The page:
Pulling out weeds on the central strip of the highways and freeways around Perth. 8 hours a day 5 days a week. I had weedlike shapes imprinted on my retinas for months and in the evening if I went out and I saw a weed I would automatically bend down and pull it out. It paid the rent and bought food!
Advice that shaped you career?
There is no one career pathway – sometimes you lead and sometimes you are led. And every ten years – if you can – take a year off to regroup and plan you next move. You can still work that year – but its not a career year. Just a recap and rethink year.
What gets you out of bed in the morning?
Knowing there is coffee at Stereo cafe!
What motivates you?
I think my purpose in life is to bring people together. To connect. For us to find ways of linking cultures, mindsets and shared values. So often we only see difference instead of similarities. This does not mean we lose our unique identities or languages or cultures. It simply means we must also find common ground.
How do you spend your down time?
I read really bad Sci-Fi and watch really, really bad DVDs. You know the R2 DVDs in discount bins in supermarkets. If you can see the wires and strings holding the model planes up in simulated battles – they are the best. Because you have to see terrible movies (and enjoy them) to understand good movies and to realise how hard it is to make good films or write good novels. And I go to the gym to clear my mind.
What does success look like to you?
Traveling with my husband and enjoying the contribution I can make to develop the creative potential of the society I come from. Being back in South Africa has been a revelation to me. I think there is an extraordinary creative energy here – and because it is my history, my country, it is so much more meaningful. We are going through incredible difficult times at the moment in South Africa. We have to find a way through it creatively – we cannot rely on government of politicians to do it – we have to do it ourselves.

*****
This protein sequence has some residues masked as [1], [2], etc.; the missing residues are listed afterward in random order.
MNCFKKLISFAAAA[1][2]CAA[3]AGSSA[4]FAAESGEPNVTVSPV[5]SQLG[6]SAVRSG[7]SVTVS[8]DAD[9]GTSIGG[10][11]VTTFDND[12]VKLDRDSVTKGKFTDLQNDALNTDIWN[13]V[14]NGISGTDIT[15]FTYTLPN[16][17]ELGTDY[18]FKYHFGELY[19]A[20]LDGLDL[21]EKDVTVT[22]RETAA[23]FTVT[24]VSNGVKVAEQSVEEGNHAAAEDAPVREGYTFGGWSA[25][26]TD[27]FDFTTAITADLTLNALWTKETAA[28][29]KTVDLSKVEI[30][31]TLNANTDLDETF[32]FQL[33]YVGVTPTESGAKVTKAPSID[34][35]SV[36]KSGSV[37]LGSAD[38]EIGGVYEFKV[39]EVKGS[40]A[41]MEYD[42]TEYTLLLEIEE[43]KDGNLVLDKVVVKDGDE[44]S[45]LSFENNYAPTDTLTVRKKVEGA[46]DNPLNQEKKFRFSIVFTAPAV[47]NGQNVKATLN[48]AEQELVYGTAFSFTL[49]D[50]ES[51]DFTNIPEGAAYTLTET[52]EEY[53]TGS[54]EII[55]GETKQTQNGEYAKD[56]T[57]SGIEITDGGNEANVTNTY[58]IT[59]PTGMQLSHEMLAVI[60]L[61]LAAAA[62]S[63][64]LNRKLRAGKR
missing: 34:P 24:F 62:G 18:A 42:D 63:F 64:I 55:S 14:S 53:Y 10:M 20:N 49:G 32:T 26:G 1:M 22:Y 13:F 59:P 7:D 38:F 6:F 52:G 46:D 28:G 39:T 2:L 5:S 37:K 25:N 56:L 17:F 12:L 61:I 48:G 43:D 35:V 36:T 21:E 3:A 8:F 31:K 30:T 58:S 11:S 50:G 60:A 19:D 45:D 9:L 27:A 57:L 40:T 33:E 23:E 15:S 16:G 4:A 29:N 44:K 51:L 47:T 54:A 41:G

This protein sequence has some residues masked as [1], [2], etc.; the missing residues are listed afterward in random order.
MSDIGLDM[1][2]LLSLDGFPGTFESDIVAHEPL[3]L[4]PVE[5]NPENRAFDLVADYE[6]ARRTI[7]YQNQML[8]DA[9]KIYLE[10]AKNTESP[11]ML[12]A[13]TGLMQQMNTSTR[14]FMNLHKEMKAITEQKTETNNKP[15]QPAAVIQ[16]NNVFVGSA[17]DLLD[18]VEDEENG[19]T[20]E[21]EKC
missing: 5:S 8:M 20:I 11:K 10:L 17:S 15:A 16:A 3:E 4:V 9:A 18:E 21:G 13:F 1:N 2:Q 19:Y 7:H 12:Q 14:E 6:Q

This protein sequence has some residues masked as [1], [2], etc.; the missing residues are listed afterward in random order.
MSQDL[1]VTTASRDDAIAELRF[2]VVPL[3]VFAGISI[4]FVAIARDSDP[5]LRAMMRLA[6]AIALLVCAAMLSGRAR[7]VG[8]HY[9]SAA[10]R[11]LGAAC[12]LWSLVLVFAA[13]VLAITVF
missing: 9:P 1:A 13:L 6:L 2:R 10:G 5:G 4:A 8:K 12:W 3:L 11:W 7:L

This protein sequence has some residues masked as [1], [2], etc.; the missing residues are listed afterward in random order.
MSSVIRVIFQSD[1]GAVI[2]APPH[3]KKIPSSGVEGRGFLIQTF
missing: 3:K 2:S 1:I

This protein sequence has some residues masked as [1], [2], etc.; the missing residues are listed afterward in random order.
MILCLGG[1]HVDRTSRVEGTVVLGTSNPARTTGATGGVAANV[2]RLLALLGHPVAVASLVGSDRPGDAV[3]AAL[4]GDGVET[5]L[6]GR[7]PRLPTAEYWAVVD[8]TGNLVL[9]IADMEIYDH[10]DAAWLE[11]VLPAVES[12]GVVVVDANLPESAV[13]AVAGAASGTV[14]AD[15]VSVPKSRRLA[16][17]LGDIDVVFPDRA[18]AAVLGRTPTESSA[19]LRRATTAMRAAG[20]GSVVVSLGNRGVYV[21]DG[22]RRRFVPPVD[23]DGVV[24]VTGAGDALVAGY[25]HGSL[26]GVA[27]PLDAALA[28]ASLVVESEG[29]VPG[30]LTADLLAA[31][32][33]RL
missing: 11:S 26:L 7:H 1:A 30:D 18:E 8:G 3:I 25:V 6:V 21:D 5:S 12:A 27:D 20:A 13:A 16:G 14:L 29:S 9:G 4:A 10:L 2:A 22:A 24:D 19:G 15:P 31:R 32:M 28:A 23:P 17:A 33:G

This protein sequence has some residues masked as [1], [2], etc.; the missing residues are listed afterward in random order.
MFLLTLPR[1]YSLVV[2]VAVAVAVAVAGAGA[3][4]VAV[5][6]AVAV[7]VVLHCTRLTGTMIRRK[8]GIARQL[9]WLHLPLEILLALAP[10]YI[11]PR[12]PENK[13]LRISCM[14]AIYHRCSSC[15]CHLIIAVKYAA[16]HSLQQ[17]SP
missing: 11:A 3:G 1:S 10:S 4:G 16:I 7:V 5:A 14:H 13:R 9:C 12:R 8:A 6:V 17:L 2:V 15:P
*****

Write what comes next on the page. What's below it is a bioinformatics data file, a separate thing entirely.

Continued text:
What sets you apart as an influential man in the cultural and arts sector?
I don’t think anything sets me apart from all the passionate arts leaders in this country. We are all incredibly dedicated and committed to developing culture and society.
However, having lived overseas for so long and having worked in an international arts context at the Australia Council for the Arts in Sydney, I do have a sense of how we can internationalise our cultural landscape, and help artists develop not just local but also international careers. Most artists in the rest of the world in order to survive work both locally and internationally. Lets see how we can help facilitate this in South Africa.